One year later, no one winsAfter a year, there has been no significant progress in ending the lockout of union employees at American Crystal Sugar Co.
By: Fargo, N.D., Forum, Agweek
FARGO, N.D. — After a year, there has been no significant progress in ending the lockout of union employees at American Crystal Sugar Co. The initial lockout (it was not a strike) and the three-time rejection by the union of a company contract offer have evolved into a stalemate that has been a disaster for workers and a public relations blunder for the company. But for all intents and purposes, it’s over. There is no objective winner.
From Drayton, N.D., to Moorhead, Minn., the company’s plants have relied on replacement workers to do jobs done for years by 1,300 locked-out workers. Union representatives insist work by replacements is inferior. Company spokespeople say everything is going just fine with the new workers. Whatever the truth, the labor dispute is becoming a moot matter. Union workers are idle. The company is proceeding unimpeded with yet another sugar beet campaign.
It’s time to end it. Union members did themselves no good by thrice rejecting a contract that included provisions to move a labor agreement into the 21st century. The company has forever lost its luster as a worker-friendly corporate citizen by opting for a seemingly abrupt lockout, rather than negotiations while workers stayed on the job. Both parties must accept responsibility for dividing communities, families and friends — destroying longtime relationships that likely never will be repaired. Seeds of bitterness were sown that will not grow into something sweet.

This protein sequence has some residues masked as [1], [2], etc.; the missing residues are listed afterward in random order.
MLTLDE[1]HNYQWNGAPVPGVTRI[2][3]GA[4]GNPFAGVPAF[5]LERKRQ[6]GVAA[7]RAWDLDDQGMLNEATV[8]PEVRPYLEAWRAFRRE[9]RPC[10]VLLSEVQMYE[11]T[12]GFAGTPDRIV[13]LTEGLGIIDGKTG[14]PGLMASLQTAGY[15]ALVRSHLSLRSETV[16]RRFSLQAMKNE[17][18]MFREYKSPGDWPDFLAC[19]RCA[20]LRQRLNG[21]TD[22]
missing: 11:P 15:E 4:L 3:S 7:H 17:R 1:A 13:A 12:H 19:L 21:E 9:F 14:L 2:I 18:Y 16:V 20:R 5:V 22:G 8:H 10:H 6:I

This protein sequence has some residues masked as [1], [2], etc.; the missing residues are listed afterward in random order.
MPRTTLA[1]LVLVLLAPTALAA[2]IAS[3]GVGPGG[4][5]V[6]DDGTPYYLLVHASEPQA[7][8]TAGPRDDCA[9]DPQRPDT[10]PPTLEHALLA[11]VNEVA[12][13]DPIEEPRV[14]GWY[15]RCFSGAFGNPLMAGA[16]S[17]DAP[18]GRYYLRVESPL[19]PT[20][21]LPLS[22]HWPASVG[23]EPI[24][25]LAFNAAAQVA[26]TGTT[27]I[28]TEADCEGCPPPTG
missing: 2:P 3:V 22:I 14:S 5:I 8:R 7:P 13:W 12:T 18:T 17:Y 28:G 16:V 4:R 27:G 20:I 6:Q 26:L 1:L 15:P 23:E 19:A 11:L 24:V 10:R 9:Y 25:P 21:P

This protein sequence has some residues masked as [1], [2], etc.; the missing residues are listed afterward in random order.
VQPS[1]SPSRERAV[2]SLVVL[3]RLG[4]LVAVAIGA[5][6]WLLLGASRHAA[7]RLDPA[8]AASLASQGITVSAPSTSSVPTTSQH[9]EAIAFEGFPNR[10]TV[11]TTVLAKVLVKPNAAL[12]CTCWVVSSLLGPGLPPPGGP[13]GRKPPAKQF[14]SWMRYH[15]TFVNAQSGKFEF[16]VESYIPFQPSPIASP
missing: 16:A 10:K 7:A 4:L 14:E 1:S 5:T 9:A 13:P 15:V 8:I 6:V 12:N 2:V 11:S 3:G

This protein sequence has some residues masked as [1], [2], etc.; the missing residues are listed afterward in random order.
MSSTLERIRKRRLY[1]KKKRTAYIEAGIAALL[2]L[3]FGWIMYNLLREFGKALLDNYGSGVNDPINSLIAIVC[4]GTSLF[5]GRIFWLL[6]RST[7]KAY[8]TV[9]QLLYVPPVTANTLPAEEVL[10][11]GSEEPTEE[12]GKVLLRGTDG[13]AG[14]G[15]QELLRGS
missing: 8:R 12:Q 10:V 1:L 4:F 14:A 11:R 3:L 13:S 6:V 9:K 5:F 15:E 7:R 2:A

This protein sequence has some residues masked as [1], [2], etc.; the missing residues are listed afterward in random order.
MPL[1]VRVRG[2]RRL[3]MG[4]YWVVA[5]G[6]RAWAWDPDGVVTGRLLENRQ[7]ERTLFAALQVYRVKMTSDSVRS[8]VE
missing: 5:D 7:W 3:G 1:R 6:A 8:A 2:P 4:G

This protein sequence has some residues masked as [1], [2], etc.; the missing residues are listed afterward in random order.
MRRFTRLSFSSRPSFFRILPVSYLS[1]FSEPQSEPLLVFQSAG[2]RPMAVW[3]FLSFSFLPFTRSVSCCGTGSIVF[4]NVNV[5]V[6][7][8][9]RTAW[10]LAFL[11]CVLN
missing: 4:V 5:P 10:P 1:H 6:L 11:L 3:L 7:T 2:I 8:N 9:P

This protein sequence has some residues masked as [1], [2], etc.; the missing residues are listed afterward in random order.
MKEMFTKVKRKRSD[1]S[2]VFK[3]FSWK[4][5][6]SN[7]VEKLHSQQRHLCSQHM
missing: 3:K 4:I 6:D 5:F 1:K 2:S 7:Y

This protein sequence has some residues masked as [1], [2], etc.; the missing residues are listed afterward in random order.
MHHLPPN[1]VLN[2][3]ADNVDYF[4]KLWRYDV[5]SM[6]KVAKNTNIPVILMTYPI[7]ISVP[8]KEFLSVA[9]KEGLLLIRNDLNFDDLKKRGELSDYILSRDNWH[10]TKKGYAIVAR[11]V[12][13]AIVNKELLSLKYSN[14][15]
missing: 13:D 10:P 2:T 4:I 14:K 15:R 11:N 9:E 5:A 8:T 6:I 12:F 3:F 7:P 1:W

First, the union should schedule another vote on the company’s offer.
If the union is to have any presence in the Crystal workforce, union members will approve the agreement and accept the economic mandate that workers must pay more for certain benefits and be more flexible about seniority and job training. Stubbornness in the face of reality is stupid.
Second, the company should dial down its arrogance and condescension, and invite union leaders for more than a “this is our final offer” session. If company executives, who for decades had high praise for union workers, are to be believed, they need to demonstrate the lockout and the company’s subsequent strategy were not union busting in disguise.
The longer this thing goes on, the longer families and communities suffer and the more the company’s image suffers. End it.
Editor’s Note: This editorial originally appeared in the Fargo (N.D.) Forum. The Forum and Agweek are owned by Forum Communications Co.